The word is often used to describe Indian cinema as a whole, but more precisely it means Hindi language movies only. The term Bollywood combines Bombay (where most Hindi movies are made) and Hollywood (where most American movies are made).
Bollywood makes many movies each year. Many Bollywood movies are called Masala movies. In Hindi, Masala means spice. These movies usually have higher levels of emotions, songs, revenge and differences between rich and poor in them.
Languages used in Bollywood moviesEdit
The movies made in Bollywood are usually in Hindi and Urdu. Some are made in Marathi, which is the main and official language of the state of Maharashtra, where Bollywood is located. Some are also in English. Often, poetic Urdu words are used; see also Lollywood (Pakistan Cinema).
The number of dialogues and songs in English has increased lately. There are movies now where parts of the dialogue are in English. There is also a growing number of movies which are in English. Some movies are also made in more than one language. This is either done with subtitles, or by using several soundtracks.
What Bollywood movies are likeEdit
In general, Bollywood movies are like musicals. The audience expects to hear music. There are usually song-and-dance numbers as a part of the script. Often, the success of a movie depends on the quality of these musical numbers. Very often, the movie music is released before the movie. It helps make the audience bigger.
A good entertainer is generally referred to as paisa vasool. This means money's worth. Songs and dances, love triangles, comedy and thrills are all mixed up. Such movies are called masala movies, after the Hindustani word for a spice mixture, masala. Like masalas, these movies are a mixture of many things.
Bollywood movies are often longer than those made in Hollywood. A normal Bollywood movie is about 3 hours long. Bollywood movies are movies made for the masses. Other Indian movies are made inside or outside of the Bollywood tradition. They sometimes try to set higher standards. They often lose out at the box office to movies with more mass appeal.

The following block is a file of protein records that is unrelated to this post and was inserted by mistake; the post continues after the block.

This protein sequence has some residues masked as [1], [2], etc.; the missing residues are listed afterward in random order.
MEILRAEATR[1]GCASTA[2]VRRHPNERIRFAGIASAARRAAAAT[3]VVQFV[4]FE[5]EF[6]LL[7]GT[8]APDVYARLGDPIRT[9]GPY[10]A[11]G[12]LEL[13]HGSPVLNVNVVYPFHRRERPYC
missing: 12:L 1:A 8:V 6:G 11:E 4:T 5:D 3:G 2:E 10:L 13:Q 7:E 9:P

Bollywood plots are usually melodramatic. They often use common ideas such as star-crossed lovers and angry parents, love triangles, family ties, sacrifice, corrupt politicians, kidnappers, scheming villains, hookers with a heart of gold, long-lost relatives and siblings separated by fate, dramatic reversals of fortune, and convenient coincidences.
Bollywood songs are called Hindi film songs or filmi songs. Most of the movies have songs in them. Bollywood songs along with dances are a characteristic part of Hindi cinema. They give these movies their popular appeal, cultural value and context. Songs are sung by playback singers which actors and actresses lip sync on screen.
Bollywood ways of doing things are changing, however. A large Indian diaspora in English-speaking countries, and increased Western influence at home, have moved Bollywood movies closer to movies made in Hollywood. Kisses in the movies are now allowed. Plots tend to show Westernised city people dating and dancing in discos instead of arranged marriages.
Movie critic Lata Khubchandani writes,"..our earliest movies...(had) liberal doses of sex and kissing scenes in them. Strangely, it was after Independence the censor board came into being and so did all the strictures." In 2001 five percent on Indian movies were shown in the United Kingdom which has a large Indian minority.
The emergence of streaming media and OTT platforms has disrupted the Bollywood industry as well. With COVID-19 affecting the entertainment industry worldwide, focus has shifted in recent year from cinema to web series. A number of successful web series are produced in Bollywood and overall the trend is shifting from musical films to different genres. This has also given rise to a trend of method acting in Bollywood, which more and more young actors are now taking up.
- "Hindi Movies(Bollywood) Releases in 2018". BookMyShow.
- Kalita, S. Mitra (2005). Suburban Sahibs: Three Immigrant Families And Their Passage from India to America. Rutgers University Press, p. 134. ISBN 0-8135-3318-X
- Free Reeling, PLAY, Sunday Mid-day, March 11, 2007, Mumbai.MH/MR/WEST/66/2006-08 Khubchandani, Lata. "Memories of another day". mid-day.com.
- "Bollywood Method Actors - From Past to the Future". Amit Sadh Fan Club. 2021-06-26. Retrieved 2021-10-11.